I've been avoiding the melamine milk powder disaster. I just can't think too much about the dead babies, the damaged babies, the parents who thought they were sustaining their children, nurturing them, when in fact the formula they were giving them was poisonous. It's too sad, so I turn away. I suspect I shouldn't, but I do it all the same.
I'm disappointed that much of the media coverage has focused on the business outcomes for Fonterra, in a manner that ignores the personal element. This is tragedy that has grown from the inexorable greed for bigger and bigger profits, I have no doubt, and I wish that there was somehow a balance between reporting what it means for Fonterra's balance sheet and what it means for the thousands of families affected. Mostly it seems to be relegated to the business news now, in our country at least. Homepaddock, a farmer herself, has been writing a lot about this story, so you might want to check out her blog for more detail on it all.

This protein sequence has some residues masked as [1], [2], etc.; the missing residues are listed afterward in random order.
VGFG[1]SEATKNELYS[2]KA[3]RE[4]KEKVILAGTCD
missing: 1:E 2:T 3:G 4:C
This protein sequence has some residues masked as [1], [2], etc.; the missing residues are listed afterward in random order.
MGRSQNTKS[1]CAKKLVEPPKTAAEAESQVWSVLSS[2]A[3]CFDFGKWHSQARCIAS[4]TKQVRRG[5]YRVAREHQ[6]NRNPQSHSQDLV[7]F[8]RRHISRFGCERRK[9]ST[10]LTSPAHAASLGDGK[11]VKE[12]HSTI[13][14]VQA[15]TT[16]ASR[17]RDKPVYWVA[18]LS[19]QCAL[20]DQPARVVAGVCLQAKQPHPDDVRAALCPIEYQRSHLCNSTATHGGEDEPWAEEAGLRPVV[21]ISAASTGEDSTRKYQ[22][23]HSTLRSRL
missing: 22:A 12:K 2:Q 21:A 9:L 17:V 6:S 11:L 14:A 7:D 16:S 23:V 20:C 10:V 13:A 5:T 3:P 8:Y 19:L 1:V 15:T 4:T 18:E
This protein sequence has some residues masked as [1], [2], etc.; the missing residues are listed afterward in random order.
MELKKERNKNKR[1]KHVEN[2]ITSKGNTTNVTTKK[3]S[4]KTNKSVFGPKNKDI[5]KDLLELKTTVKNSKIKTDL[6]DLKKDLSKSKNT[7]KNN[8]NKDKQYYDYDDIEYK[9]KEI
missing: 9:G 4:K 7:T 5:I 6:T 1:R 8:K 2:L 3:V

We've got Wriggly down to three milk feeds a day now, each one almost always delivered via the time-honoured method of breastfeeding. On Monday I go back to my full time job, which means my boobs won't be here at lunchtime. I'm going to try to express, however given how exhausted I've got recently I'm not sure that will be a realistic option. So that means a formula feed a day (and sometimes two) for my son. I was quite relaxed about it until the San Lu story broke.
Rationally I know that the formula supply in New Zealand is safe. But we're not always fully rational beings all the time, are we? We're emotional too, and having an emotional response, as much as many people try to degrade it, is still valid.
There's enough guilt attached to using formula already, without this; without this horrible trepidation. And if I'm anxious, thousands of miles away where the milk powder is always tested and we have a rigorous food safety scheme, I can only imagine the fear of Chinese mums and dads.